One may now appreciate that the present invention provides a valve assembly 10/110 that can be used to electrically control fuel flow in a two-tank fuel supply system 12/112. The valve assembly 10/110 can incorporate normally-closed valves 22/122 to provide a fail safe positive fuel shutoff in the event of a loss of electrical power and it can accommodate a manual override device 24/124 to maintain fuel flow in spite of, or in the absence of, electrical control.

Although the invention has been shown and described with respect to certain preferred embodiments, it is obvious that equivalent and obvious alterations and modifications will occur to others skilled in the art upon the reading and understanding of this specification. For example, the valve assembly can be modified to accommodate more than two fuel tanks (e.g., three, four, five, etc.). Additionally or alternatively, the supply outlet can supply fuel to, and/or the return inlet can return fuel from, more than one fuel-consuming device (e.g., twin engines). Moreover, a plunger design wherein the seat-sealing surface is slidably mounted to the rest of the plunger for override movement is certainly possible with, and contemplated by, the present invention. The present invention includes all such alterations and modifications and is limited only by the scope of the following claims.

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Referenced by
Citing PatentFiling datePublication dateApplicantTitle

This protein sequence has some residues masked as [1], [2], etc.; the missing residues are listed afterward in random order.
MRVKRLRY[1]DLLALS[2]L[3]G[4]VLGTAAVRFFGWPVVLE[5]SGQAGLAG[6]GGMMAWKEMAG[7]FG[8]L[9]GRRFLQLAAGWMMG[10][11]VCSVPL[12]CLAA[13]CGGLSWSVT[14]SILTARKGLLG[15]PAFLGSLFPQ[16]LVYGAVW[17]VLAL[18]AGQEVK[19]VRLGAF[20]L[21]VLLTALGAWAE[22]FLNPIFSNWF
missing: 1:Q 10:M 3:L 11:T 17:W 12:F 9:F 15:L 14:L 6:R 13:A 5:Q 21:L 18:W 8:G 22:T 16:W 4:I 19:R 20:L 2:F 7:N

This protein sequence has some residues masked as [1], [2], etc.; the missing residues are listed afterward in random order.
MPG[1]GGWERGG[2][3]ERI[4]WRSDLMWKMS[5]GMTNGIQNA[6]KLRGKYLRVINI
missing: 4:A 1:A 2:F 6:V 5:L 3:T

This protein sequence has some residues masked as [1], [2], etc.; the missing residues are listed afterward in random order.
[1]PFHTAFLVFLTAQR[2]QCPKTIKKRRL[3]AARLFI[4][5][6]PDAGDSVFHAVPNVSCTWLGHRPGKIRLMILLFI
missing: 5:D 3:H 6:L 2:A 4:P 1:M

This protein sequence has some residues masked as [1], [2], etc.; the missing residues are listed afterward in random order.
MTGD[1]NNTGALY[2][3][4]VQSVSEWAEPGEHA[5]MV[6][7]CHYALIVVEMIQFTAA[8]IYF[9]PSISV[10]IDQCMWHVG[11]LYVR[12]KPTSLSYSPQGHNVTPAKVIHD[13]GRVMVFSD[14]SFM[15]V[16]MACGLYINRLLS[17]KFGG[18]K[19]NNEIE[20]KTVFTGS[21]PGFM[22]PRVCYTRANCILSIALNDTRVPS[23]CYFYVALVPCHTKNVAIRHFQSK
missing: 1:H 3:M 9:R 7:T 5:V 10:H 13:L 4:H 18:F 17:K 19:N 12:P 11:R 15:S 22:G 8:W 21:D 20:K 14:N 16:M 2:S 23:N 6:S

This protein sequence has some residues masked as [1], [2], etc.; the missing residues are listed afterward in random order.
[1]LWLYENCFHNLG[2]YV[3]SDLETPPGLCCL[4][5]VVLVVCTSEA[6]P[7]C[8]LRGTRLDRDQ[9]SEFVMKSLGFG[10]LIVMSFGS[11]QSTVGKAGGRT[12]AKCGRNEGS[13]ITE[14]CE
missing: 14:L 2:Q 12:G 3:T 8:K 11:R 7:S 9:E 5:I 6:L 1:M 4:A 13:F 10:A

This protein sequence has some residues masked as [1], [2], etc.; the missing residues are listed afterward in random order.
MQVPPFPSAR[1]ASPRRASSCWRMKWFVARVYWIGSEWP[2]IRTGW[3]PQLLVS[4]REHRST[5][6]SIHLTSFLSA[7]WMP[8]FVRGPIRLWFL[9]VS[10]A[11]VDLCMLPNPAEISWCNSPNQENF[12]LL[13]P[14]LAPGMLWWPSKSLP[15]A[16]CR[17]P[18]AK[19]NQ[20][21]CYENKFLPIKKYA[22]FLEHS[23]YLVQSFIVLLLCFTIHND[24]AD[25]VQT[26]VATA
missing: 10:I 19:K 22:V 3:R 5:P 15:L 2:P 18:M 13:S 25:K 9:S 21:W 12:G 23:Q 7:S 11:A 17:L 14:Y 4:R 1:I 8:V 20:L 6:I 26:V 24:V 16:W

US20140054478 *Mar 11, 2013Feb 27, 2014Kohler Co.System and method for manually overriding a solenoid valve of a faucet
Classifications
U.S. Classification137/899.2, 137/607, 251/129.03, 137/266
International ClassificationB63H21/14, F16K11/10, F02M37/00, F16K31/524, F16K11/16, F16K31/06, F23K5/14
Cooperative ClassificationF02M37/007, F02M37/0088, F23K5/147, F02M37/0023, F02M37/0052, Y10T137/87692, F16K31/52416, Y10T137/4857, Y10T137/6906, F16K31/06, B63H21/14, F16K11/166
European ClassificationF16K31/524B2, F16K11/16C3, F16K31/06, F02M37/00T4, F02M37/00D4, F23K5/14C
Legal Events
DateCodeEventDescription
Nov 19, 2012FPAYFee payment
Year of fee payment: 4
Sep 3, 2009ASAssignment
Owner name: PARKER INTANGIBLES LLC, OHIO
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Owner name: PARKER INTANGIBLES LLC,OHIO
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Effective date: 20090825
Owner name: PARKER INTANGIBLES LLC,OHIO
Free format text: ASSIGNMENT OF ASSIGNORS INTEREST;ASSIGNOR:PARKER-HANNIFIN CORPORATION;REEL/FRAME:023180/0380
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Nov 3, 2004ASAssignment
Owner name: PARKER HANNIFIN CORPORATION, OHIO
Free format text: ASSIGNMENT OF ASSIGNORS INTEREST;ASSIGNORS:ZEINER, ROBERT W.;CARLSON, ROBERT W.;REEL/FRAME:015333/0104
Effective date: 20041022